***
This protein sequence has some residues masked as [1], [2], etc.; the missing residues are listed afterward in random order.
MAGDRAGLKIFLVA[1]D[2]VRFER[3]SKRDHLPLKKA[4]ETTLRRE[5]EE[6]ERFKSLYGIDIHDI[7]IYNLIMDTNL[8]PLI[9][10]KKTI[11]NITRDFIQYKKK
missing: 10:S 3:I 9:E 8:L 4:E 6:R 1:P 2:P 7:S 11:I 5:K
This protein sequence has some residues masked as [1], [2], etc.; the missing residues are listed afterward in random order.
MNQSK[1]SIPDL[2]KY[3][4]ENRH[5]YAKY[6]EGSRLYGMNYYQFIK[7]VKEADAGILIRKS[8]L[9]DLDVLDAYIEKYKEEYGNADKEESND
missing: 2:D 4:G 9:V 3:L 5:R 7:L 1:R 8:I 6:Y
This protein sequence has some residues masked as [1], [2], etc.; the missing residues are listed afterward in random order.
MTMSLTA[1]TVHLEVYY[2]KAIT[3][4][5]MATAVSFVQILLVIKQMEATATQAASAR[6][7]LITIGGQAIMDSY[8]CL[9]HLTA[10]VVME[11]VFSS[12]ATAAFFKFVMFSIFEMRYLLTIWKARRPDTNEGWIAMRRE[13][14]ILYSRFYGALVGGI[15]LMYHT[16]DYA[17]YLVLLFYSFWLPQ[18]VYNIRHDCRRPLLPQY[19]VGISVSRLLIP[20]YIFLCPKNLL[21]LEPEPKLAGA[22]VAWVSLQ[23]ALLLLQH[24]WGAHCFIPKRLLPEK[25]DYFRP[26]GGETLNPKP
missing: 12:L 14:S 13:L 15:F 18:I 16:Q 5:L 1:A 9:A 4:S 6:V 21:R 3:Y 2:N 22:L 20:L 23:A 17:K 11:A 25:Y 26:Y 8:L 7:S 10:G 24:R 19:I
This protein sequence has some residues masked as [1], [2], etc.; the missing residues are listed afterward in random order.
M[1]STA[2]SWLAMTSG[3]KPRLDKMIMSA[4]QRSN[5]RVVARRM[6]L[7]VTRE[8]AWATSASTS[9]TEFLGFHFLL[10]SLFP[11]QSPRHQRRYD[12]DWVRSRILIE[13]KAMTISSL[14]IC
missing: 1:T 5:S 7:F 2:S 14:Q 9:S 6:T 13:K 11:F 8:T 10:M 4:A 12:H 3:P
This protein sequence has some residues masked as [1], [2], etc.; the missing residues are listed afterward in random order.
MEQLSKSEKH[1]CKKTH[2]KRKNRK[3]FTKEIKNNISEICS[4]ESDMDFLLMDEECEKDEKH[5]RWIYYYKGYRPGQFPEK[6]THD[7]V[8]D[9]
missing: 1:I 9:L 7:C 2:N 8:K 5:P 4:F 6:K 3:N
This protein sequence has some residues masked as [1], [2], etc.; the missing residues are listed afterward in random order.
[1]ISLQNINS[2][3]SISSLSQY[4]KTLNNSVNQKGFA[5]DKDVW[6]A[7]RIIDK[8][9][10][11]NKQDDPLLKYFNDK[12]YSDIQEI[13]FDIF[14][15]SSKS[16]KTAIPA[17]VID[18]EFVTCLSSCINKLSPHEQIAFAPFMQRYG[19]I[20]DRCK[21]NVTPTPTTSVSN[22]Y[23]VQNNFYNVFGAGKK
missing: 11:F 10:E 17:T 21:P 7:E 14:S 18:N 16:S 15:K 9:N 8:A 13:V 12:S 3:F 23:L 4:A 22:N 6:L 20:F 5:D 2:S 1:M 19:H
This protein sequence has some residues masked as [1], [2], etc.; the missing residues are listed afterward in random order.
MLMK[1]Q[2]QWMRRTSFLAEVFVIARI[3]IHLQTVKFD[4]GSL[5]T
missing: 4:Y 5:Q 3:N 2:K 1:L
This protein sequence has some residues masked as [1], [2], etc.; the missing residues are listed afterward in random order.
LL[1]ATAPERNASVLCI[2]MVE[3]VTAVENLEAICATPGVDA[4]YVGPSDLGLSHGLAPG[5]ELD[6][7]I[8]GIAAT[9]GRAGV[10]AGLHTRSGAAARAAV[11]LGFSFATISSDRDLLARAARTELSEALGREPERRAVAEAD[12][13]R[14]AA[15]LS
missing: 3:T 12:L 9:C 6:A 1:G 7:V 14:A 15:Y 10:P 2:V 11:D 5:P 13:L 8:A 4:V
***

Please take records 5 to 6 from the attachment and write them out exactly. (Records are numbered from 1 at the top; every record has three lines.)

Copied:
This protein sequence has some residues masked as [1], [2], etc.; the missing residues are listed afterward in random order.
MEQLSKSEKH[1]CKKTH[2]KRKNRK[3]FTKEIKNNISEICS[4]ESDMDFLLMDEECEKDEKH[5]RWIYYYKGYRPGQFPEK[6]THD[7]V[8]D[9]
missing: 1:I 9:L 7:C 2:N 8:K 5:P 4:F 6:K 3:N
This protein sequence has some residues masked as [1], [2], etc.; the missing residues are listed afterward in random order.
[1]ISLQNINS[2][3]SISSLSQY[4]KTLNNSVNQKGFA[5]DKDVW[6]A[7]RIIDK[8][9][10][11]NKQDDPLLKYFNDK[12]YSDIQEI[13]FDIF[14][15]SSKS[16]KTAIPA[17]VID[18]EFVTCLSSCINKLSPHEQIAFAPFMQRYG[19]I[20]DRCK[21]NVTPTPTTSVSN[22]Y[23]VQNNFYNVFGAGKK
missing: 11:F 10:E 17:T 21:P 7:E 14:S 18:N 16:S 15:K 9:N 8:A 13:V 12:S 3:F 23:L 4:A 22:N 6:L 20:F 5:D 2:S 1:M 19:H